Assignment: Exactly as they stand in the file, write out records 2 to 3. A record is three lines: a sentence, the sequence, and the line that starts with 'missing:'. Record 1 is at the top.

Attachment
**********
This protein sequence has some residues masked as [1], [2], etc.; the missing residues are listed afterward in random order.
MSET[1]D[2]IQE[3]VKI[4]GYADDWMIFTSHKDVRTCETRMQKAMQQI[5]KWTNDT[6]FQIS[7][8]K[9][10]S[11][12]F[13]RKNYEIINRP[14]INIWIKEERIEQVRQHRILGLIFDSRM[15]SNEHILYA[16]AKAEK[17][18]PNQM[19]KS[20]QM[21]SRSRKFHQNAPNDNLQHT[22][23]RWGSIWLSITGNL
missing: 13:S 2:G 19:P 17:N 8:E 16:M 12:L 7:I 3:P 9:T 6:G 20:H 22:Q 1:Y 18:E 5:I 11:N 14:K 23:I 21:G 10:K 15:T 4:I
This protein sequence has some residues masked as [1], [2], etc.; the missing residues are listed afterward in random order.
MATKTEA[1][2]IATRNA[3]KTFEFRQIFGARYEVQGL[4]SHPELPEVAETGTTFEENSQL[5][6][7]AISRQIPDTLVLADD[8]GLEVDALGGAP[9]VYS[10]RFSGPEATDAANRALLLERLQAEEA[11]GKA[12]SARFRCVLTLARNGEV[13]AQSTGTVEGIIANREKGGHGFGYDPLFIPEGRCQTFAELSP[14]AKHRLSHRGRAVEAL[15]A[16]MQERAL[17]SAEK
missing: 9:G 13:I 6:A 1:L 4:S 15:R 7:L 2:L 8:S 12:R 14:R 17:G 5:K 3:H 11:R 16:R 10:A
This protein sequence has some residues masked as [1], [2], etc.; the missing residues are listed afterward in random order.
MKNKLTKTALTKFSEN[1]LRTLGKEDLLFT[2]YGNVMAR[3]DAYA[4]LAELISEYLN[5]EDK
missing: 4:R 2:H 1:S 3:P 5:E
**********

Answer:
This protein sequence has some residues masked as [1], [2], etc.; the missing residues are listed afterward in random order.
MATKTEA[1][2]IATRNA[3]KTFEFRQIFGARYEVQGL[4]SHPELPEVAETGTTFEENSQL[5][6][7]AISRQIPDTLVLADD[8]GLEVDALGGAP[9]VYS[10]RFSGPEATDAANRALLLERLQAEEA[11]GKA[12]SARFRCVLTLARNGEV[13]AQSTGTVEGIIANREKGGHGFGYDPLFIPEGRCQTFAELSP[14]AKHRLSHRGRAVEAL[15]A[16]MQERAL[17]SAEK
missing: 9:G 13:I 6:A 1:L 4:S 15:R 7:L 2:L 8:S 12:R 14:R 17:G 5:K 3:H 11:R 16:R 10:A
This protein sequence has some residues masked as [1], [2], etc.; the missing residues are listed afterward in random order.
MKNKLTKTALTKFSEN[1]LRTLGKEDLLFT[2]YGNVMAR[3]DAYA[4]LAELISEYLN[5]EDK
missing: 4:R 2:H 1:S 3:P 5:E